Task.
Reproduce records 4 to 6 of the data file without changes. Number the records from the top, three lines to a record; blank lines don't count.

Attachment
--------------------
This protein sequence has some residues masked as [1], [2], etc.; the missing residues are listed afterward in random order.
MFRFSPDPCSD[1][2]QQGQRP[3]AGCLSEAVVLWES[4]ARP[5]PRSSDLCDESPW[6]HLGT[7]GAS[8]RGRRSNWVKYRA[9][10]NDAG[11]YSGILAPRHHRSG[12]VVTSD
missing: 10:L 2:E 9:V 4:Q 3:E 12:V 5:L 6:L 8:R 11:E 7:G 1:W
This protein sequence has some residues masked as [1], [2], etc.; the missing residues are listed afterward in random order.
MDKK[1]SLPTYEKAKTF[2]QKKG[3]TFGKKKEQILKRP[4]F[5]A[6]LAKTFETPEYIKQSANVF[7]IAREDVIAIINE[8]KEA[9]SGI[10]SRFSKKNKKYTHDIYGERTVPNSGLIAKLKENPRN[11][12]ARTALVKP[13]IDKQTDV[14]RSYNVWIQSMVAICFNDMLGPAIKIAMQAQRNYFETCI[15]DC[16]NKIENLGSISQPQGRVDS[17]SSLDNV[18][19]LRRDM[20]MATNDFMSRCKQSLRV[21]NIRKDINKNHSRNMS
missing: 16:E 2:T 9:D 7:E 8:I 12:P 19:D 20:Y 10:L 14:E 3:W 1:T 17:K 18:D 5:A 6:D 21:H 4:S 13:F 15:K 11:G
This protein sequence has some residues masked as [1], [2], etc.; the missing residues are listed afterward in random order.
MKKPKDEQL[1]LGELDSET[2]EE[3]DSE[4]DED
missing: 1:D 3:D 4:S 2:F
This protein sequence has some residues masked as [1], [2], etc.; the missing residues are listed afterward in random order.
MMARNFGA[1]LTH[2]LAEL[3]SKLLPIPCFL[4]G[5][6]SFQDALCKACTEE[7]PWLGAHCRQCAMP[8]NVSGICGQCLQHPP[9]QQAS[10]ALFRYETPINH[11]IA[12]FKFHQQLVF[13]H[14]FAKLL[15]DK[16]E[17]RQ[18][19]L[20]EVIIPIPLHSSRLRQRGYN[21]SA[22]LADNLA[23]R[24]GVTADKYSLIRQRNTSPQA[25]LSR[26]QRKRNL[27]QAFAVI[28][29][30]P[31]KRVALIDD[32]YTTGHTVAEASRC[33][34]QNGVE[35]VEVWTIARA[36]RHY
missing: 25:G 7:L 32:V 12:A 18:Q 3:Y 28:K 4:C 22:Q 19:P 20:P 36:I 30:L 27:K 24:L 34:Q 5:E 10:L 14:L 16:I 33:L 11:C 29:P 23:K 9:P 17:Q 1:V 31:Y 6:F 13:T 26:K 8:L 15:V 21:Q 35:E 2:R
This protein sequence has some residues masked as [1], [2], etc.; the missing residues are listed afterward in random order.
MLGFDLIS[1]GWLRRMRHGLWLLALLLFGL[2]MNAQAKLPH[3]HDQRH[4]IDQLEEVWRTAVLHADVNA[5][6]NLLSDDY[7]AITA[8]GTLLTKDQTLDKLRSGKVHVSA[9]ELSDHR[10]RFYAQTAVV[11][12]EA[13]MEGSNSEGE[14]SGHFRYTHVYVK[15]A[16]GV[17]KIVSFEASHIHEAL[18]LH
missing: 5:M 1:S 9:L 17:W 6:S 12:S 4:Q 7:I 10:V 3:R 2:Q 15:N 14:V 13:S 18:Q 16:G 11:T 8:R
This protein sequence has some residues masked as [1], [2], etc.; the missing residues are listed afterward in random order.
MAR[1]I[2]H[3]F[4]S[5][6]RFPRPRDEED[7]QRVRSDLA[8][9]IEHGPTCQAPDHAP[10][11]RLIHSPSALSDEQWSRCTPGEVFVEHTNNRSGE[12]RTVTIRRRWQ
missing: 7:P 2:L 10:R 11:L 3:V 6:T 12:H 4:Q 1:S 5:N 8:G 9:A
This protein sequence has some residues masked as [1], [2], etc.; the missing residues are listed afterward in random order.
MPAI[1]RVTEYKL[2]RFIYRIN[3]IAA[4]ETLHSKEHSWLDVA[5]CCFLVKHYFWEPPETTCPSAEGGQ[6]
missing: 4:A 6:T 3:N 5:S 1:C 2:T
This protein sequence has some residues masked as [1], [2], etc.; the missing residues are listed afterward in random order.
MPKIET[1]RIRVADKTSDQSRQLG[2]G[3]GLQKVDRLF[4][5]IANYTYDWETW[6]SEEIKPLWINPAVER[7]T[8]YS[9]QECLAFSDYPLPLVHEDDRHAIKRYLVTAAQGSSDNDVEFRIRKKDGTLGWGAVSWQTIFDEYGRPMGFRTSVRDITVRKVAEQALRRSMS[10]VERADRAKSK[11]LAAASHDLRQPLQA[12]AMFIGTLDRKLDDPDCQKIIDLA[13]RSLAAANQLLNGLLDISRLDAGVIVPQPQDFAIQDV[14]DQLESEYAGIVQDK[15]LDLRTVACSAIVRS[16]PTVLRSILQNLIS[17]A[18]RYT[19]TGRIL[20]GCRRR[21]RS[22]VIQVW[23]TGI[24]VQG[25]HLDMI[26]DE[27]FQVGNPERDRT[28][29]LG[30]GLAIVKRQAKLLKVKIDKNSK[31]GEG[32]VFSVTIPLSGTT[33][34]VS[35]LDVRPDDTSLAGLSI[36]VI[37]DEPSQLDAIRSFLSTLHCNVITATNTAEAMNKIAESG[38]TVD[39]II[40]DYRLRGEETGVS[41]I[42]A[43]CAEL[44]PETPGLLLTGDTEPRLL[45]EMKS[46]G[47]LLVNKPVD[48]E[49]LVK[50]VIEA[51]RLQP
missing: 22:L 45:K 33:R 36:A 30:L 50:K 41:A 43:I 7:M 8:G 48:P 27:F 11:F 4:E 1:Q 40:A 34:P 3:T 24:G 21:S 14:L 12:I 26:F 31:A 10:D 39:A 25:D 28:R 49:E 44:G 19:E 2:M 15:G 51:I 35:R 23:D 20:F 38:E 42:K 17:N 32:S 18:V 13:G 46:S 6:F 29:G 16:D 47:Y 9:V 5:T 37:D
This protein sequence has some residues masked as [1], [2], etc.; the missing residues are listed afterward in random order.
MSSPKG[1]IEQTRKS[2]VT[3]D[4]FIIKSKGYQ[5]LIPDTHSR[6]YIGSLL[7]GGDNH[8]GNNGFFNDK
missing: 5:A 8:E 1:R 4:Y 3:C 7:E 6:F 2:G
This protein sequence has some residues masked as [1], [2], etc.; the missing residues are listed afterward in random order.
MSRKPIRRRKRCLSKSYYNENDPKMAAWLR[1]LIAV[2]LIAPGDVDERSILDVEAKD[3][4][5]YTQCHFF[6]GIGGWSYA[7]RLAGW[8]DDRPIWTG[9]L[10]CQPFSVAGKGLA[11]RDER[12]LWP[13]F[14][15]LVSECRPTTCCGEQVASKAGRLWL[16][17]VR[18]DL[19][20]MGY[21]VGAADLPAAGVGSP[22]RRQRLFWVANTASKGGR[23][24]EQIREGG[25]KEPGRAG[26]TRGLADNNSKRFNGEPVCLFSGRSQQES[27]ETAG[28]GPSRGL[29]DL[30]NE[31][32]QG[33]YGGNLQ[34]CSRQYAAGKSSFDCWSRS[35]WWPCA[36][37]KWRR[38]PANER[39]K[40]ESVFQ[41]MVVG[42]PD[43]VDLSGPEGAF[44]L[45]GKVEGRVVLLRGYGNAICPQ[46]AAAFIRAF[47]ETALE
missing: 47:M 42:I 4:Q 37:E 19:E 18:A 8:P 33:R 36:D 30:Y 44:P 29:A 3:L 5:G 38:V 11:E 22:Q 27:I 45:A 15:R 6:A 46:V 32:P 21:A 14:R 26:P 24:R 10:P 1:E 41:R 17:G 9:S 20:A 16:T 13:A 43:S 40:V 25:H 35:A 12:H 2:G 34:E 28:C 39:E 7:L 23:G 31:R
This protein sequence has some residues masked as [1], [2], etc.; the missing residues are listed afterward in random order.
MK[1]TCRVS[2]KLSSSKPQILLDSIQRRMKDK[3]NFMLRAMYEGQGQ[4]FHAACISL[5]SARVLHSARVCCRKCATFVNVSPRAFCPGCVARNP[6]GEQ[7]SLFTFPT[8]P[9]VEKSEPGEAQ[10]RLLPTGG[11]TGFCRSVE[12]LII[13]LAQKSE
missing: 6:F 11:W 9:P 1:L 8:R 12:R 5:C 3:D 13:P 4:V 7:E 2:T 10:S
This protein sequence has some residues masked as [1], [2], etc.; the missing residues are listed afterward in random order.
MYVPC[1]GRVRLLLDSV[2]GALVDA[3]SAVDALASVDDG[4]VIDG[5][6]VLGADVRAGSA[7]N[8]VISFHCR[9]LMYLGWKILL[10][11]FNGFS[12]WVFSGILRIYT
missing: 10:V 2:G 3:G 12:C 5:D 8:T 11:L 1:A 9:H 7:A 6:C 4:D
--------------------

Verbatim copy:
This protein sequence has some residues masked as [1], [2], etc.; the missing residues are listed afterward in random order.
MMARNFGA[1]LTH[2]LAEL[3]SKLLPIPCFL[4]G[5][6]SFQDALCKACTEE[7]PWLGAHCRQCAMP[8]NVSGICGQCLQHPP[9]QQAS[10]ALFRYETPINH[11]IA[12]FKFHQQLVF[13]H[14]FAKLL[15]DK[16]E[17]RQ[18][19]L[20]EVIIPIPLHSSRLRQRGYN[21]SA[22]LADNLA[23]R[24]GVTADKYSLIRQRNTSPQA[25]LSR[26]QRKRNL[27]QAFAVI[28][29][30]P[31]KRVALIDD[32]YTTGHTVAEASRC[33][34]QNGVE[35]VEVWTIARA[36]RHY
missing: 25:G 7:L 32:V 12:A 18:Q 3:Y 28:K 4:C 22:Q 19:P 20:P 36:I 30:L 27:K 24:L 34:Q 5:E 10:L 14:L 16:I 33:L 11:C 29:P 23:K 9:P 17:Q 1:V 31:Y 6:F 13:T 26:K 8:L 15:V 21:Q 35:E 2:R
This protein sequence has some residues masked as [1], [2], etc.; the missing residues are listed afterward in random order.
MLGFDLIS[1]GWLRRMRHGLWLLALLLFGL[2]MNAQAKLPH[3]HDQRH[4]IDQLEEVWRTAVLHADVNA[5][6]NLLSDDY[7]AITA[8]GTLLTKDQTLDKLRSGKVHVSA[9]ELSDHR[10]RFYAQTAVV[11][12]EA[13]MEGSNSEGE[14]SGHFRYTHVYVK[15]A[16]GV[17]KIVSFEASHIHEAL[18]LH
missing: 5:M 1:S 9:L 17:W 6:S 12:S 4:Q 7:I 10:V 3:R 2:Q 15:N 14:V 13:S 18:Q 16:G 11:T 8:R
This protein sequence has some residues masked as [1], [2], etc.; the missing residues are listed afterward in random order.
MAR[1]I[2]H[3]F[4]S[5][6]RFPRPRDEED[7]QRVRSDLA[8][9]IEHGPTCQAPDHAP[10][11]RLIHSPSALSDEQWSRCTPGEVFVEHTNNRSGE[12]RTVTIRRRWQ
missing: 7:P 2:L 10:R 11:L 3:V 6:T 12:H 4:Q 1:S 5:N 8:G 9:A